Does simplifying application processes improve recruitment efforts in the public sector?
In collaboration with the Los Angeles Police Department, we analyzed four years of administrative data on officer recruitment to understand the impact of reducing administrative burdens - or alleviating some of the complexity of the process - on continued engagement with the application. The introduction of standardized, simplified forms and expedited testing were associated with increased progress through the application process. However, removal of the preliminary background application - while streamlining the process – retained applicants who would not otherwise be qualified. We then conducted a field experiment to nudge applicants to persist in the process – these low-cost reminders were effective at improving results from our field experiment suggest that application reminders increased recruits persistence with the application process.
Why is this issue important?
Recruitment within the public sector, including within law enforcement, has been a long-standing challenge. One key contributor is often the complexity and length of the application process. Public administration scholars have developed a great deal of knowledge about how administrative burdens impact service delivery, particularly through community interactions with public service agencies, though limited empirical work has been devoted to understanding how administrative burden affects the recruitment of a public service workforce.
What are we doing?
We analyzed four years of administrative data from the Los Angeles Police Department that tracked officer applications throughout each step of process to understand where applicants tend to drop off, and where targeted efforts to help bolster persistence may be warranted. Additionally, in line with departmental changes to the recruitment and application process, we assessed the impact of: 1) switching to a simplified (and standardized) form for the personal statement; 2) eliminating the preliminary background application; and 3) expedited testing. We also conducted a field experiment, where individuals were randomly assigned to be sent either a standard reminder email or a reminder email that included language that attempted to shift the default application submission to being online, plus a text message reminder that was sent about a week after the email.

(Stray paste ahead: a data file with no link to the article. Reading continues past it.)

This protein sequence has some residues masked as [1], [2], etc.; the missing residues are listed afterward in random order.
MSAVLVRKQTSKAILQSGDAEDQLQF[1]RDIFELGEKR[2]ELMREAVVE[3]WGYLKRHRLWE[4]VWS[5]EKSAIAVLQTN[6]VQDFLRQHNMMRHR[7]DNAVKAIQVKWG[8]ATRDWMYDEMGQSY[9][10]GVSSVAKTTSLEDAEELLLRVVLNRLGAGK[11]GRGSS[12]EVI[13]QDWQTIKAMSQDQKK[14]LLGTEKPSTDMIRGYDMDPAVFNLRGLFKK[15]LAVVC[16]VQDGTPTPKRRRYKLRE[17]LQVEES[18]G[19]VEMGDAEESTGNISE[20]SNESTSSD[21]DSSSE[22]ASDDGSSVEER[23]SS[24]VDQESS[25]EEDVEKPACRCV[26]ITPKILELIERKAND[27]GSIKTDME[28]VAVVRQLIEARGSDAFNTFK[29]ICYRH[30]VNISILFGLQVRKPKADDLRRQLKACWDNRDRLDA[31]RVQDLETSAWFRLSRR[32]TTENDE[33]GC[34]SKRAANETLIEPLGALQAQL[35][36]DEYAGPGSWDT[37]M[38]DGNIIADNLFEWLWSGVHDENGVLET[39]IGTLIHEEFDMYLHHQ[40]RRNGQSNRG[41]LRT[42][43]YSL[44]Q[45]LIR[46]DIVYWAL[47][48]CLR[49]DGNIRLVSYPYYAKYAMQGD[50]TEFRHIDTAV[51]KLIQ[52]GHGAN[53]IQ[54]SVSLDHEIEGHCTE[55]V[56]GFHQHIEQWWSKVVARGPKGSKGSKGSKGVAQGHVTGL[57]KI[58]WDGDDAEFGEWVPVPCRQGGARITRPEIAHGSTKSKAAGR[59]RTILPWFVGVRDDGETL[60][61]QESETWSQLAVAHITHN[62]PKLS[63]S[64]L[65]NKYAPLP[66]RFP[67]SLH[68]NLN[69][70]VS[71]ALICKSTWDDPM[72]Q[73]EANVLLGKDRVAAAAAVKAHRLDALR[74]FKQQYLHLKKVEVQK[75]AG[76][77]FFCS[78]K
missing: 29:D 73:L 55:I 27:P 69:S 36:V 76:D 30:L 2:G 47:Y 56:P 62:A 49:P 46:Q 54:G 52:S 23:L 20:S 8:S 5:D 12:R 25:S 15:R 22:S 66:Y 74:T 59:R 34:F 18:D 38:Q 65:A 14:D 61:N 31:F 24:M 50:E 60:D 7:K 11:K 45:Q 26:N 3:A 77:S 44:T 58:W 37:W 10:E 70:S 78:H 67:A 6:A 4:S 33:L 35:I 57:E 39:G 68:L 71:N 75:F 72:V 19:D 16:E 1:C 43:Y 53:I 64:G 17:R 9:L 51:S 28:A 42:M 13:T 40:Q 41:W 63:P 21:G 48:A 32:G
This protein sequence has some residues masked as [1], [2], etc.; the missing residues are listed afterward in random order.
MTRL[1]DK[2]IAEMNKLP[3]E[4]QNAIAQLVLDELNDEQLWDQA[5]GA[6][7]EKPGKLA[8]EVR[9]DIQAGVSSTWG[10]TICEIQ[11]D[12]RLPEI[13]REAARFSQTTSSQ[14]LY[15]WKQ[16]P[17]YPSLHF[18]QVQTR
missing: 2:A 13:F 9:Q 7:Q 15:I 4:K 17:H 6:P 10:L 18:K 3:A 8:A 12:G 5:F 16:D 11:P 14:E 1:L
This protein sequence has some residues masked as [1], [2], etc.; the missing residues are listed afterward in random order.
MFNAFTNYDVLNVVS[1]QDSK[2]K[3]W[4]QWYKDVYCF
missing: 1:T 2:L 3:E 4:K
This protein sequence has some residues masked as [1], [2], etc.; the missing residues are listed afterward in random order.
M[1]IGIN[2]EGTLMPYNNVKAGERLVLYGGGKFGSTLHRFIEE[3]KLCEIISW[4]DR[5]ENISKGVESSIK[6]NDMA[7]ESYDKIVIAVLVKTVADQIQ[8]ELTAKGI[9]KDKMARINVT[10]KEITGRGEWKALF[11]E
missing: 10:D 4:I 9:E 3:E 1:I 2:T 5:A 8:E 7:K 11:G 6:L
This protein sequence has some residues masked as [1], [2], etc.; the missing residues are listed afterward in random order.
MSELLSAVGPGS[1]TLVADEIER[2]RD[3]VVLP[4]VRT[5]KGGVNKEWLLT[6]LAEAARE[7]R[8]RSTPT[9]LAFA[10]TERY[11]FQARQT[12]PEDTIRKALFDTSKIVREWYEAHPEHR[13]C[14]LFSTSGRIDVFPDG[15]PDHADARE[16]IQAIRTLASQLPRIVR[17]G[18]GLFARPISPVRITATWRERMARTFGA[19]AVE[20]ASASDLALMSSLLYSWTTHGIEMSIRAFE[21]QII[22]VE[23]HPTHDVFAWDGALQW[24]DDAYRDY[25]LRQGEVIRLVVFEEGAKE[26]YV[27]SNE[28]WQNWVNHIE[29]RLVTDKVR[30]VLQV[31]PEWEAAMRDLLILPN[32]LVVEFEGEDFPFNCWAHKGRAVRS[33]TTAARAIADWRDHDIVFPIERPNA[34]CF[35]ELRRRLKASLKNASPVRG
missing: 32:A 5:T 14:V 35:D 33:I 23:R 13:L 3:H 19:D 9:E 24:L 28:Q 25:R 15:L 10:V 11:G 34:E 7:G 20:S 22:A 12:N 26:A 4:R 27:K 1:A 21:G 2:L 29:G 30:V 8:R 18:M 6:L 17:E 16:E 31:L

What have we learned?
Switching to a statewide-standardized and simpler personal history form was associated with increased persistence throughout the application process, with no differential participation based on demographics. The elimination of the preliminary background application was associated with greater persistence of individuals - including those who were not qualified - throughout the application process. Expedited testing was also associated with greater persistence with the application process. In terms of the field experiment, we found that those assigned to be sent the text message and online-defaulted email message persisted through more of the application process, relative to those who were assigned to be sent just the initial email. Our results suggest that reducing the complexity of the application process may benefit recruitment efforts, though the manner in which complexity is reduced has crucial implications for the resulting selection pool.
What comes next?
Future research should continue to test out simplification of the process, particularly through using less-complicated forms and procedures, to add greater evidence towards building an understanding of how administrative burdens in applications harm recruitment efforts.